3. A wanderer; a castaway; a stray; a homeless child.
Desirous to return, and not received.
(Waift) n. A waif. [Obs.] Spenser.
(Wail) v. t. [Cf. Icel. val choice, velja to choose, akin to Goth. waljan, G. wählen.] To choose; to
select. [Obs.] "Wailed wine and meats." Henryson.
(Wail), v. t. [imp. & p. p. Wailed ; p. pr. & vb. n. Wailing.] [OE. wailen, weilen, probably fr.
Icel. væla; cf. Icel. væ, vei, woe, and E. wayment, also OE. wai, wei, woe. Cf. Woe.] To lament; to
bewail; to grieve over; as, to wail one's death. Shak.
(Wail), v. i. To express sorrow audibly; to make mournful outcry; to weep.
Therefore I will wail and howl.Micah i. 8.
(Wail), n. Loud weeping; violent lamentation; wailing. "The wail of the forest." Longfellow.
(Wail"er) n. One who wails or laments.
(Wail"er*ess) n. A woman who wails. [Obs.]
(Wail"ful) a. Sorrowful; mournful. " Like wailful widows." Spenser. "Wailful sonnets." Shak.
(Wail"ing*ly), adv. In a wailing manner.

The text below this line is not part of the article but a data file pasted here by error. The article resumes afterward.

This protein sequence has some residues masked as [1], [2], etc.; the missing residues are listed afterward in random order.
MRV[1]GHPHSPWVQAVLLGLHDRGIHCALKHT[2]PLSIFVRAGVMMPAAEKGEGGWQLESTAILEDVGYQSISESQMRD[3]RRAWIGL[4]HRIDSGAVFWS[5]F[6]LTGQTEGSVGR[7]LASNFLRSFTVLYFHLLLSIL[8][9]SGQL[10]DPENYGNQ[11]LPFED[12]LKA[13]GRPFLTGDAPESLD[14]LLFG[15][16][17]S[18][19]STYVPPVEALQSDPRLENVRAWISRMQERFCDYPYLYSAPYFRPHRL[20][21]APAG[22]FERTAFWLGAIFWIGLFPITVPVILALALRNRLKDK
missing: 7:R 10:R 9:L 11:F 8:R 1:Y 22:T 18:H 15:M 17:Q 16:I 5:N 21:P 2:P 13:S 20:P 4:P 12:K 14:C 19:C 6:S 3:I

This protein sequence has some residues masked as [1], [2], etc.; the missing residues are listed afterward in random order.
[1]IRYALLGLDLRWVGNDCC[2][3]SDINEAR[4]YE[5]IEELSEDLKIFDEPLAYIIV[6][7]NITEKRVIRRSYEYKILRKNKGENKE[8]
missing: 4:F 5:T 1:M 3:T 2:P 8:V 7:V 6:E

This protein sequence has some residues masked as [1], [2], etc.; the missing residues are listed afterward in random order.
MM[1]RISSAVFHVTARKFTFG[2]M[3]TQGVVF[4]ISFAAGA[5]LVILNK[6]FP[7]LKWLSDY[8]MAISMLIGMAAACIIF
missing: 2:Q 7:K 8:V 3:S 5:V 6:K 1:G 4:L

(Wail"ment) n. Lamentation; loud weeping; wailing. [Obs.] Bp. Hacket.
(Wai"ment) v. & n. See Wayment. [Obs.]
(Wain) n. [OE. wain, AS. wægn; akin to D. & G. wagen, OHG. wagan, Icel. & Sw. vagn, Dan.
vogn, and E. way. . See Way, Weigh, and cf. Wagon.]
1. A four-wheeled vehicle for the transportation of goods, produce, etc.; a wagon.
The wardens see nothing but a wain of hay.Jeffrey.
Driving in ponderous wains their household goods to the seashore.Longfellow.
2. A chariot. [Obs.]
The Wain. (Astron.) See Charles's Wain, in the Vocabulary. Wain rope, a cart rope. Shak.
(Wain"a*ble) a. Capable of being plowed or cultivated; arable; tillable. [Obs.] Cowell.
(Wain"age) n. [From Wain.] A finding of carriages, carts, etc., for the transportation of goods,
produce, etc. Ainsworth.
(Wain"age), n. (O. Eng. Law) See Gainage, a.
(Wain"bote`) n. [Wain + bote.] (O. Eng. Law) See Cartbote. See also the Note under Bote.
(Wain"scot) n. [OD. waeghe-schot, D. wagen-schot, a clapboard, fr. OD. waeg, weeg, a
wall (akin to AS. wah; cf. Icel. veggr) + schot a covering of boards ]